Role Of The Opium Wars During The Shaping Of Modern China Economically, Politically, And Socially

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A synopsis provides a coherent and appropriate description of: - The ways the essay addresses the precise question - The content used in the essay and why it was included - Your synopsis could be structured by providing answers to the following questions i) Why did you choose this question to answer (i.e. reasons) ii) How does this essay answer your question? What is your argument or point of view on the topic (i.e. content)? iii) Why have you included this information? What does the information reveal about the topic? How does it answer your enquiry question? (i.e. justification)is: The question I chose to investigate in this Historical Investigation project is Evaluate the role of the Opium Wars in the shaping of modern China…show more content…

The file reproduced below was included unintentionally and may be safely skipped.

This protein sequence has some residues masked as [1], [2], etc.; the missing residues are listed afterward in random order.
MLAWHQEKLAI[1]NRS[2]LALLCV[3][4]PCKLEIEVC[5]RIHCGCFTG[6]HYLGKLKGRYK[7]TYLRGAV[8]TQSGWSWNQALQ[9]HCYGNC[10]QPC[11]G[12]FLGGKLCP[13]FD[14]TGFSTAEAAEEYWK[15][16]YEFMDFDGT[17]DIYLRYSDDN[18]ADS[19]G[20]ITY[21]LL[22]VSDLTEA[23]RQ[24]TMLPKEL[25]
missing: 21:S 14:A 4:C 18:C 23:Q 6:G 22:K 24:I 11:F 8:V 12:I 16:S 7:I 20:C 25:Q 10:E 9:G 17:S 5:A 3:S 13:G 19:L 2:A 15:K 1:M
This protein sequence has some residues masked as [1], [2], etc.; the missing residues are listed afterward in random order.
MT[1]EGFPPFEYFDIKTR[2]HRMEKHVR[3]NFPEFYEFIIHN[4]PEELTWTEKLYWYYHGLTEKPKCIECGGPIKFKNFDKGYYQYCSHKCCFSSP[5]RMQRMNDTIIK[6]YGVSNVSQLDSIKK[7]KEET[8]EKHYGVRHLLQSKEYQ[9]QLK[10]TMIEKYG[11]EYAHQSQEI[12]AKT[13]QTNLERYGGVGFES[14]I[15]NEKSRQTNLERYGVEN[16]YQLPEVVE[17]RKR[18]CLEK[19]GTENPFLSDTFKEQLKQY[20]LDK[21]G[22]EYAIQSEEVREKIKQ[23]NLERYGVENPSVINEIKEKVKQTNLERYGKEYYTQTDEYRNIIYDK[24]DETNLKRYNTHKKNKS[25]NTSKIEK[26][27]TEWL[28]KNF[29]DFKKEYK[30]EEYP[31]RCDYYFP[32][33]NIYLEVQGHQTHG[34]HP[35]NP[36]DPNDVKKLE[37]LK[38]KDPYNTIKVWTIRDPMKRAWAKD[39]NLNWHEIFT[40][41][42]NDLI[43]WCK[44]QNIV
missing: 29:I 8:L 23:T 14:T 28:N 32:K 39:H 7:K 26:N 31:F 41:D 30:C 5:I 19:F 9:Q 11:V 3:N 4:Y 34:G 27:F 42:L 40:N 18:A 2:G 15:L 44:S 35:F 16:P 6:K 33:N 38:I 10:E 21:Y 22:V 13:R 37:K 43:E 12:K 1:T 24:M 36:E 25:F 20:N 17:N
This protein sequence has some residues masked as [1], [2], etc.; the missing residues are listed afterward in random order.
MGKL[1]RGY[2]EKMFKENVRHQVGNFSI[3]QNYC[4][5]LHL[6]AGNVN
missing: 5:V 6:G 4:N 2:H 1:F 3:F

“Most of the peasants’ clothing and other daily necessities were produced at home. The men farmed the land and the women worked at home cooking and weaving cloth. People had no need, nor did they have the money, to buy foreign manufactured goods ” However the Opium Wars instigated major change to the economy through the Treaty of Nanjing among over successive unequal treaties. Article II states that Western merchants are to be allowed for the purpose of carrying on their Mercantile pursuits, without molestation or restraint at the Cities and Towns of Canton, Amoy, Foochow-fu, Ningpo, and Shanghai. These were strategically selected ports which allowed a large scope of the coastline of China to be fully accessed by the ships. Consequently, there have been dramatic increases in the economic activity of China, for generations of the denial of foreign trade sector, the sudden ease of access allowed commercial activity to flourish especially in regards to exports. “Tea export increased by over 500% and silk export rose to 28 times the previous amount of bales being shipped. Also, with the Hong abolished foreigners could now trade freely in China. Because all duties had to be negotiated with foreign countries, they were cut from 65% to 5%, wrecking many industries within China.” This is a direct correlation between the coerced changes that were made to

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